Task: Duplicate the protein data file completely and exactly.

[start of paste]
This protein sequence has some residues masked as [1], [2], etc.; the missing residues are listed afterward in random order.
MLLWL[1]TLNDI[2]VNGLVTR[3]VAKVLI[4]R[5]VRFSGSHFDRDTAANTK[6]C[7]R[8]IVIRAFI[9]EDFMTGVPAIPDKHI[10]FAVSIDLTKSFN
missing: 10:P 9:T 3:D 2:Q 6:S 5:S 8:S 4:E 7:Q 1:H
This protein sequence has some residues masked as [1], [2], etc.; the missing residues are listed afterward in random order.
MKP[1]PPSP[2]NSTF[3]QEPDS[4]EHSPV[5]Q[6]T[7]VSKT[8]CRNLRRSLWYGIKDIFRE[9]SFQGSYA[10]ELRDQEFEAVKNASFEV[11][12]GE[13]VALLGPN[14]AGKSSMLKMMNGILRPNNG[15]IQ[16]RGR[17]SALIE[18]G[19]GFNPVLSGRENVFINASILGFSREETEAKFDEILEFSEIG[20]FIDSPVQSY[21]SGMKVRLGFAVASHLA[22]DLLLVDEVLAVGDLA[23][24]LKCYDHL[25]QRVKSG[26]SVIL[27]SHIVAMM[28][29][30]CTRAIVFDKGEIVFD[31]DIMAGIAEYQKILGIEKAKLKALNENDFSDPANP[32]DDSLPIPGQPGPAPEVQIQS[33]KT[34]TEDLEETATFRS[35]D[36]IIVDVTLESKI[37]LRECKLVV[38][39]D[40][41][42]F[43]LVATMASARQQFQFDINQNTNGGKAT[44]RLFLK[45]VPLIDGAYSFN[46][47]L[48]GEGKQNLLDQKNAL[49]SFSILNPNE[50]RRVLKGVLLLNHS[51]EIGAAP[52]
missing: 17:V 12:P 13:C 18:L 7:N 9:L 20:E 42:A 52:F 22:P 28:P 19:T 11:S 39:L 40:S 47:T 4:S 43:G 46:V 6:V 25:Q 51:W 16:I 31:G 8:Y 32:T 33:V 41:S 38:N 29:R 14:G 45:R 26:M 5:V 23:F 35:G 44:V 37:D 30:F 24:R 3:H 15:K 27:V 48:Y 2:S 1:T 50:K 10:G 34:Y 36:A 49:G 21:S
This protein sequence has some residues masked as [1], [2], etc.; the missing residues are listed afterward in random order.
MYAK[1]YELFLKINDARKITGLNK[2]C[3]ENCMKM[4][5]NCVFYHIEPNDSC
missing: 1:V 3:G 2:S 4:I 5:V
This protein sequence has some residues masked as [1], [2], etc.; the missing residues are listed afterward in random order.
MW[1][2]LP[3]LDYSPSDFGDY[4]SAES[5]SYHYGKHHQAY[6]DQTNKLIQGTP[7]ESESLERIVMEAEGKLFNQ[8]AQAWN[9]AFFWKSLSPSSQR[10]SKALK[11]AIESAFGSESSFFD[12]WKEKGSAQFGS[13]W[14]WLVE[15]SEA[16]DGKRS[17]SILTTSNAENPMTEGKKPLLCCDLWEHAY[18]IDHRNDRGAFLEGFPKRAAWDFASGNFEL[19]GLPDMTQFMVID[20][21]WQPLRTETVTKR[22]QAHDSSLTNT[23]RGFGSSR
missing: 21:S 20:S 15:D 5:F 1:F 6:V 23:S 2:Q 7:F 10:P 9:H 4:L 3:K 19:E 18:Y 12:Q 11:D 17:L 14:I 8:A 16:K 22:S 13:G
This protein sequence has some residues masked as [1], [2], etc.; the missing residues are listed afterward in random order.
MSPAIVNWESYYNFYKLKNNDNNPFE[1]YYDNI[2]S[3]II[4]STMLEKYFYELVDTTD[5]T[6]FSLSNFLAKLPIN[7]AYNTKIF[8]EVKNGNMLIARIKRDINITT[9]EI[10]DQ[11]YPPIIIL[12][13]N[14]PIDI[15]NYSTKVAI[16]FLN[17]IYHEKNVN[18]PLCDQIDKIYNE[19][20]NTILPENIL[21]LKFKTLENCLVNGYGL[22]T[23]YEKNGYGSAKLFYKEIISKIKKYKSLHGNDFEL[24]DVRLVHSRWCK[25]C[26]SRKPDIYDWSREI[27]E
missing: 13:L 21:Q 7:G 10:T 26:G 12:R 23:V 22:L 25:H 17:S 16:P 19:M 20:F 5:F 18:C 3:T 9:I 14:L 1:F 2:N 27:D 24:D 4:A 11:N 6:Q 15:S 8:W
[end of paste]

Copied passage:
This protein sequence has some residues masked as [1], [2], etc.; the missing residues are listed afterward in random order.
MLLWL[1]TLNDI[2]VNGLVTR[3]VAKVLI[4]R[5]VRFSGSHFDRDTAANTK[6]C[7]R[8]IVIRAFI[9]EDFMTGVPAIPDKHI[10]FAVSIDLTKSFN
missing: 10:P 9:T 3:D 2:Q 6:S 5:S 8:S 4:E 7:Q 1:H
This protein sequence has some residues masked as [1], [2], etc.; the missing residues are listed afterward in random order.
MKP[1]PPSP[2]NSTF[3]QEPDS[4]EHSPV[5]Q[6]T[7]VSKT[8]CRNLRRSLWYGIKDIFRE[9]SFQGSYA[10]ELRDQEFEAVKNASFEV[11][12]GE[13]VALLGPN[14]AGKSSMLKMMNGILRPNNG[15]IQ[16]RGR[17]SALIE[18]G[19]GFNPVLSGRENVFINASILGFSREETEAKFDEILEFSEIG[20]FIDSPVQSY[21]SGMKVRLGFAVASHLA[22]DLLLVDEVLAVGDLA[23][24]LKCYDHL[25]QRVKSG[26]SVIL[27]SHIVAMM[28][29][30]CTRAIVFDKGEIVFD[31]DIMAGIAEYQKILGIEKAKLKALNENDFSDPANP[32]DDSLPIPGQPGPAPEVQIQS[33]KT[34]TEDLEETATFRS[35]D[36]IIVDVTLESKI[37]LRECKLVV[38][39]D[40][41][42]F[43]LVATMASARQQFQFDINQNTNGGKAT[44]RLFLK[45]VPLIDGAYSFN[46][47]L[48]GEGKQNLLDQKNAL[49]SFSILNPNE[50]RRVLKGVLLLNHS[51]EIGAAP[52]
missing: 17:V 12:P 13:C 18:L 7:N 9:L 20:E 42:A 52:F 22:P 28:P 19:T 11:S 39:L 40:S 47:T 4:S 43:G 46:V 6:V 25:Q 51:W 16:I 31:G 8:Y 32:T 33:V 41:S 38:N 29:R 14:G 45:R 26:M 5:V 23:F 35:G 44:V 37:D 30:F 24:R 3:H 15:K 27:V 48:Y 2:S 1:T 50:K 10:G 34:Y 36:A 49:G 21:S
This protein sequence has some residues masked as [1], [2], etc.; the missing residues are listed afterward in random order.
MYAK[1]YELFLKINDARKITGLNK[2]C[3]ENCMKM[4][5]NCVFYHIEPNDSC
missing: 1:V 3:G 2:S 4:I 5:V
This protein sequence has some residues masked as [1], [2], etc.; the missing residues are listed afterward in random order.
MW[1][2]LP[3]LDYSPSDFGDY[4]SAES[5]SYHYGKHHQAY[6]DQTNKLIQGTP[7]ESESLERIVMEAEGKLFNQ[8]AQAWN[9]AFFWKSLSPSSQR[10]SKALK[11]AIESAFGSESSFFD[12]WKEKGSAQFGS[13]W[14]WLVE[15]SEA[16]DGKRS[17]SILTTSNAENPMTEGKKPLLCCDLWEHAY[18]IDHRNDRGAFLEGFPKRAAWDFASGNFEL[19]GLPDMTQFMVID[20][21]WQPLRTETVTKR[22]QAHDSSLTNT[23]RGFGSSR
missing: 21:S 20:S 15:D 5:F 1:F 6:V 23:S 2:Q 7:F 10:P 9:H 4:L 3:K 19:E 18:Y 12:Q 11:D 17:L 14:I 8:A 16:K 22:S 13:G
This protein sequence has some residues masked as [1], [2], etc.; the missing residues are listed afterward in random order.
MSPAIVNWESYYNFYKLKNNDNNPFE[1]YYDNI[2]S[3]II[4]STMLEKYFYELVDTTD[5]T[6]FSLSNFLAKLPIN[7]AYNTKIF[8]EVKNGNMLIARIKRDINITT[9]EI[10]DQ[11]YPPIIIL[12][13]N[14]PIDI[15]NYSTKVAI[16]FLN[17]IYHEKNVN[18]PLCDQIDKIYNE[19][20]NTILPENIL[21]LKFKTLENCLVNGYGL[22]T[23]YEKNGYGSAKLFYKEIISKIKKYKSLHGNDFEL[24]DVRLVHSRWCK[25]C[26]SRKPDIYDWSREI[27]E
missing: 13:L 21:Q 7:G 10:T 26:G 12:R 23:V 22:L 25:H 17:S 16:P 19:M 20:F 5:F 18:C 3:T 9:I 14:L 1:F 2:N 27:D 24:D 4:A 11:N 6:Q 15:S 8:W